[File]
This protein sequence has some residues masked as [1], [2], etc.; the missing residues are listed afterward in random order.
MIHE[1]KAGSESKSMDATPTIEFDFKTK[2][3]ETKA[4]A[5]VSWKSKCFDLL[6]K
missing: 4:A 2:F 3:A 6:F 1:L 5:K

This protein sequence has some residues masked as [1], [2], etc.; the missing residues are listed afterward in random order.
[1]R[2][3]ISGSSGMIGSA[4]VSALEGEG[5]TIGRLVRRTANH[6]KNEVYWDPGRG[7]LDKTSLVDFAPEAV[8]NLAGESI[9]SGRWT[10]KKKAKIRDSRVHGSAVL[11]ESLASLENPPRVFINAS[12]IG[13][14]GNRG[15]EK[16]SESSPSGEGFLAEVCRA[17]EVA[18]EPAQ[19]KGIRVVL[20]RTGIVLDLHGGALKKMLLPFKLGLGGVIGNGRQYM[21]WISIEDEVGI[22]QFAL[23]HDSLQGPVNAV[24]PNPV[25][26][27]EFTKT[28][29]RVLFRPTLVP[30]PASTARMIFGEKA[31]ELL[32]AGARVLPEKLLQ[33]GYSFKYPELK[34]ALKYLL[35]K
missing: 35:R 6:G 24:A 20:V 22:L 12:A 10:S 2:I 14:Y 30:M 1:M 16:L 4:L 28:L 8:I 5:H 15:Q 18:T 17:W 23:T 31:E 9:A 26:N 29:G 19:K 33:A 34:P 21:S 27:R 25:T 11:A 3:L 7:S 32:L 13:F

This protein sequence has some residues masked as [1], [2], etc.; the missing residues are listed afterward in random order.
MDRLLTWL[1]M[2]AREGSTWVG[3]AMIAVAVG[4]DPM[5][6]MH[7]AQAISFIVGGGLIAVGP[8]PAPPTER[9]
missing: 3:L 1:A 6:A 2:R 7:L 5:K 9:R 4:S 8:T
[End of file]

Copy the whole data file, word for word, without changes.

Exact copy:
This protein sequence has some residues masked as [1], [2], etc.; the missing residues are listed afterward in random order.
MIHE[1]KAGSESKSMDATPTIEFDFKTK[2][3]ETKA[4]A[5]VSWKSKCFDLL[6]K
missing: 4:A 2:F 3:A 6:F 1:L 5:K

This protein sequence has some residues masked as [1], [2], etc.; the missing residues are listed afterward in random order.
[1]R[2][3]ISGSSGMIGSA[4]VSALEGEG[5]TIGRLVRRTANH[6]KNEVYWDPGRG[7]LDKTSLVDFAPEAV[8]NLAGESI[9]SGRWT[10]KKKAKIRDSRVHGSAVL[11]ESLASLENPPRVFINAS[12]IG[13][14]GNRG[15]EK[16]SESSPSGEGFLAEVCRA[17]EVA[18]EPAQ[19]KGIRVVL[20]RTGIVLDLHGGALKKMLLPFKLGLGGVIGNGRQYM[21]WISIEDEVGI[22]QFAL[23]HDSLQGPVNAV[24]PNPV[25][26][27]EFTKT[28][29]RVLFRPTLVP[30]PASTARMIFGEKA[31]ELL[32]AGARVLPEKLLQ[33]GYSFKYPELK[34]ALKYLL[35]K
missing: 35:R 6:G 24:A 20:V 22:L 12:A 10:S 2:I 14:Y 30:M 1:M 16:L 4:L 28:L 8:I 5:H 15:Q 18:T 17:W 23:T 31:E 9:A 26:N 29:G 19:K 33:A 34:P 21:S 27:R 25:T 11:A 3:L 7:S 32:L 13:F

This protein sequence has some residues masked as [1], [2], etc.; the missing residues are listed afterward in random order.
MDRLLTWL[1]M[2]AREGSTWVG[3]AMIAVAVG[4]DPM[5][6]MH[7]AQAISFIVGGGLIAVGP[8]PAPPTER[9]
missing: 3:L 1:A 6:A 2:R 7:L 5:K 9:R 4:S 8:T